Dupilumab Improved Outcomes in Patients With Chronic Rhinosinusitis, Nasal Polyps

FEBRUARY 25, 2019
A pair of phase 3 trials have demonstrated that dupilumab (Dupixent, Regeneron and Sanofi), when added to the standard-of-care corticosteroid nasal spray, improved chronic sinus disease, comorbid asthma outcome, nasal congestion severity and polyp size, and sense of smell, for adults with recurring severe chronic rhinosinusitis with nasal polyps (CRSwNP), despite previous treatment with surgery and/or systemic corticosteroids.

Regeneron Pharmaceuticals and Sanofi announced the results of the trials, SINUS-24 and SINUS-52, at the 2019 Annual Meeting of the American Academy of Allergy, Asthma & Immunology (AAAAI) in San Francisco.

The trials also found that dupilumab reduced the need for nasal/sinus surgery and systemic corticosteroid use in these patients, according to the 2 companies.

The drug is the first biologic therapy to demonstrate the potential to produce disease-modifying effects in severe CRSwNP, Claus Bachert, MD, professor and head of clinics of the Department of Otorhinolaryngology at Ghent University in Belgium, and principal investigator of the trials, said in a statement.

Dupilumab significantly improved all disease measures in the study, including sense of smell, one of the most challenging-to-treat symptoms for patients, he said.

Dupilumab is a human monoclonal antibody specifically designed to inhibit signaling of interleukin-4 and interleukin-13 (IL-4 and IL-13). The findings from the 2 trials, as well as from prior trials in asthma and atopic dermatitis, demonstrate that these are 2 key proteins that play a central role in type 2 inflammation, which seems to underlie CRSwNP, as well as several other allergic diseases.

The 24-week SINUS-24 and 52-week SINUS-52 trials evaluated the drug every 2 weeks with standard-of-care mometasone furoate nasal spray (MFNS) compared with a placebo injection plus MFNS. SINUS-52 also included a third patient group, which switched from dupilumab every 2 weeks to dupilumab every 4 weeks, after the primary endpoint was assessed at week 24.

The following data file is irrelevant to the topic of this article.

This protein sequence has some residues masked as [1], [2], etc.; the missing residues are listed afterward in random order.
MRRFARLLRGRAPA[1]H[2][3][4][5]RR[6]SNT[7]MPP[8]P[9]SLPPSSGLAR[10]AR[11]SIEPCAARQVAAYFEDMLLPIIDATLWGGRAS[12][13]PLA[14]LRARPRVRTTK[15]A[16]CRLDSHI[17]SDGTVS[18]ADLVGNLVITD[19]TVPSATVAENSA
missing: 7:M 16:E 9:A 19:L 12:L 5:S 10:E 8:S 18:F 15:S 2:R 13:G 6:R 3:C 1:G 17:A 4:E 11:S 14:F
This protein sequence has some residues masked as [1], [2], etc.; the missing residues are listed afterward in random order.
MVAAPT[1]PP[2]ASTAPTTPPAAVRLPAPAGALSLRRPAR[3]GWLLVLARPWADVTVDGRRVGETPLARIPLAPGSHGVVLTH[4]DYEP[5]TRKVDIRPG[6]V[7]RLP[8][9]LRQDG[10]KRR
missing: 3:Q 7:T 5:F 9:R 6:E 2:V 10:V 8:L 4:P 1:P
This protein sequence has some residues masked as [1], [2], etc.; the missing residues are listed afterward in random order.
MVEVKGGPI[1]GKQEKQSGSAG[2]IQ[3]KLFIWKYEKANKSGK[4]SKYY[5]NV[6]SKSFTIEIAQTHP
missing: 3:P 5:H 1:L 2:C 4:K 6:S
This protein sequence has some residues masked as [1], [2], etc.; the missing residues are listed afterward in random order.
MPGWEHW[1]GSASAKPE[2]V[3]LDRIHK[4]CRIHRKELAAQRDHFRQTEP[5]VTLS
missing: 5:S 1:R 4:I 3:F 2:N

Topline results for both trials were announced in October 2018. These trials met their coprimary endpoints of change from baseline in nasal congestion/obstruction severity and change from baseline in nasal polyps score, measured at 24 weeks.

Data presented at AAAAI showed that dupilumab significantly reduced chronic sinus disease in both trials. Treatment effects from the drug began as early as 4 weeks with progressive improvement up to 24 weeks in SINUS-24, a 24-week trial, and up to 52 weeks in SINUS-52. Both trials evaluated dupilumab treatment every 2 weeks for up to 24 weeks, and after week 24 through 52 weeks, SINUS-52 included a group of patients treated every 4 weeks, in addition to a group treated every 2 weeks.     
Overall, rates of adverse events were generally similar between the dupilumab-treated group and the placebo. 

Dupilumab is FDA-approved for treatment of adult patients with moderate-to-severe atopic dermatitis that is not well controlled by topical prescription therapies or who cannot use topical therapies. The drug is also approved in the United States for use with other asthma medicines for maintenance treatment of moderate-to-severe asthma in people 12 years and older with an eosinophilic phenotype or with oral corticosteroid dependent asthma.
 
FDA Approves Dupilumab as Additional Maintenance Therapy in Certain Children with Asthma

Reference

Positive results presented from two phase 3 trials of Dupixent ® (dupilumab) in severe chronic rhinosinusitis with nasal polyps (CRSWNP) [news release]. Tarrytown, New York, and Paris, France; February 25, 2019: Regeneron. newsroom.regeneron.com/news-releases/news-release-details/dupixentr-dupilumab-showed-positive-topline-results-two-phase-3. Accessed February 25, 2019.
 

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